Justice Suspended in 8-Year-Old's Murder

Child's family says three years is too long to wait

It was a solemn anniversary for Lisa Lofquist Thursday. 

Three years ago last night, her 8-year-old daughter was found slain in the family's Clarendon Hills home, in a crime that shook the sleepy suburb to its core. 

Lauren Lofquist, an inquisitive, green-eyed second grader, who loved soccer, school, baseball, playing with her friends and being a Brownie, according to the Daily Herald, was brutally murdered. The child, whose mother called her "their little princess," was also sexually abused.

Her father, Neil J. Lofquist, 44, sits in the DuPage County jail awaiting trial for her murder.

"We are outraged that justice has not come to this case," a family spokesman told the Daily Herald. "Three years is much too long for a family to live in limbo. Three years is much too long to await justice."

The DuPage County State's Attorney Joe Birkett agrees.

He said his prosecutors are working diligently to bring the case to an end, and the paper said attorneys  meet regularly with Lauren's mother to update her.

"I always tell homicide victims' families that this is a long process," said Birkett, who has two of his top criminal prosecutors on the case. "The system is designed to safeguard the rights of the accused to ensure a fair trial and to hold the government to its burden of proof beyond a reasonable doubt.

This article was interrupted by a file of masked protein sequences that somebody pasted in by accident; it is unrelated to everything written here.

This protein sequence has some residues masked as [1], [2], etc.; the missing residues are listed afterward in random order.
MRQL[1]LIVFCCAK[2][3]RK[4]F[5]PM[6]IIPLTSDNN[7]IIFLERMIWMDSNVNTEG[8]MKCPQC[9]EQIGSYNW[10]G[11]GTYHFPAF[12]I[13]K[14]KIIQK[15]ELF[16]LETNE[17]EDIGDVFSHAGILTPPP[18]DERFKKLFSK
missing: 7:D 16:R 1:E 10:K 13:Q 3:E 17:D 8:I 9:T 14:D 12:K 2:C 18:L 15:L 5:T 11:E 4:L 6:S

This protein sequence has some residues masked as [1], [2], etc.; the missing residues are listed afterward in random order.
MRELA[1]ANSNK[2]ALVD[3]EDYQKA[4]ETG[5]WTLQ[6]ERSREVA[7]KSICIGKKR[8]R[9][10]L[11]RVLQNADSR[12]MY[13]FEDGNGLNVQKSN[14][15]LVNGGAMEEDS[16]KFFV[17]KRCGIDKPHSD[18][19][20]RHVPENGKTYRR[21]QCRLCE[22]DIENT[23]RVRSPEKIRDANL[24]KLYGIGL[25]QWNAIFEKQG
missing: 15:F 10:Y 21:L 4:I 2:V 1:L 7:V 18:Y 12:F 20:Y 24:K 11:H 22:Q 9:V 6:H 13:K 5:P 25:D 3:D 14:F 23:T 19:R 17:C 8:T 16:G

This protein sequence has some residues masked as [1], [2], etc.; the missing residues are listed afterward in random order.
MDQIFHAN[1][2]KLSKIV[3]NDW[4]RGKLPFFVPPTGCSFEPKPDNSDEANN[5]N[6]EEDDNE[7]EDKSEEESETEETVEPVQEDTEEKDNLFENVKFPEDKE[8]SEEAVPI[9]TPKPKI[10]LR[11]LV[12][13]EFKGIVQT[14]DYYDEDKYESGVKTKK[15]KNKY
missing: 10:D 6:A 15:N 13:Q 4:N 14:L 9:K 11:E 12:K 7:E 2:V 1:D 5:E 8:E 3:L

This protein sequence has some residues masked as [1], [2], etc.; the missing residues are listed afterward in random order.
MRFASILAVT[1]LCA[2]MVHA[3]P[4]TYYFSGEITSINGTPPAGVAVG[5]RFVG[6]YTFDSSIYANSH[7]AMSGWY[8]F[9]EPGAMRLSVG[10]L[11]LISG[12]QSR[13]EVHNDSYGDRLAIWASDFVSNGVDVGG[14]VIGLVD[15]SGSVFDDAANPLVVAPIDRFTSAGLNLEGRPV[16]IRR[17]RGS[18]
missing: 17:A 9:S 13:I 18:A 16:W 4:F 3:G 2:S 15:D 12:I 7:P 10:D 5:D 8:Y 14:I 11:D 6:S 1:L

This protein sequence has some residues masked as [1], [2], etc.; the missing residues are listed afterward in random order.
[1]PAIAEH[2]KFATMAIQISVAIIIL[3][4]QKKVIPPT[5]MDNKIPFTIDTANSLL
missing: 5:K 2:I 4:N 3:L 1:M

"You have to understand it always takes more time, especially in a murder case, when the stakes are as high as they are. That's part of the system but, at the same time, the rights of victims and their families should be respected."

Lofquist is accused of choking Lauren in her bed, later stabbing her in the neck while her head was submerged in a bathroom toilet on March 26, 2006, the paper said.  He has admitted to having touched the girl inappropriately on two occasions, including the night he killed her, according to prosecutors.

Lofquist did not have a documented history of criminal or mental health problems, but his then-wife, Lisa, who later ended the 16-year marriage and retained sole custody of their young son, reported a pattern of progressively paranoid behavior in the two months leading up to the murder.

He is due to appear in court again April 16.

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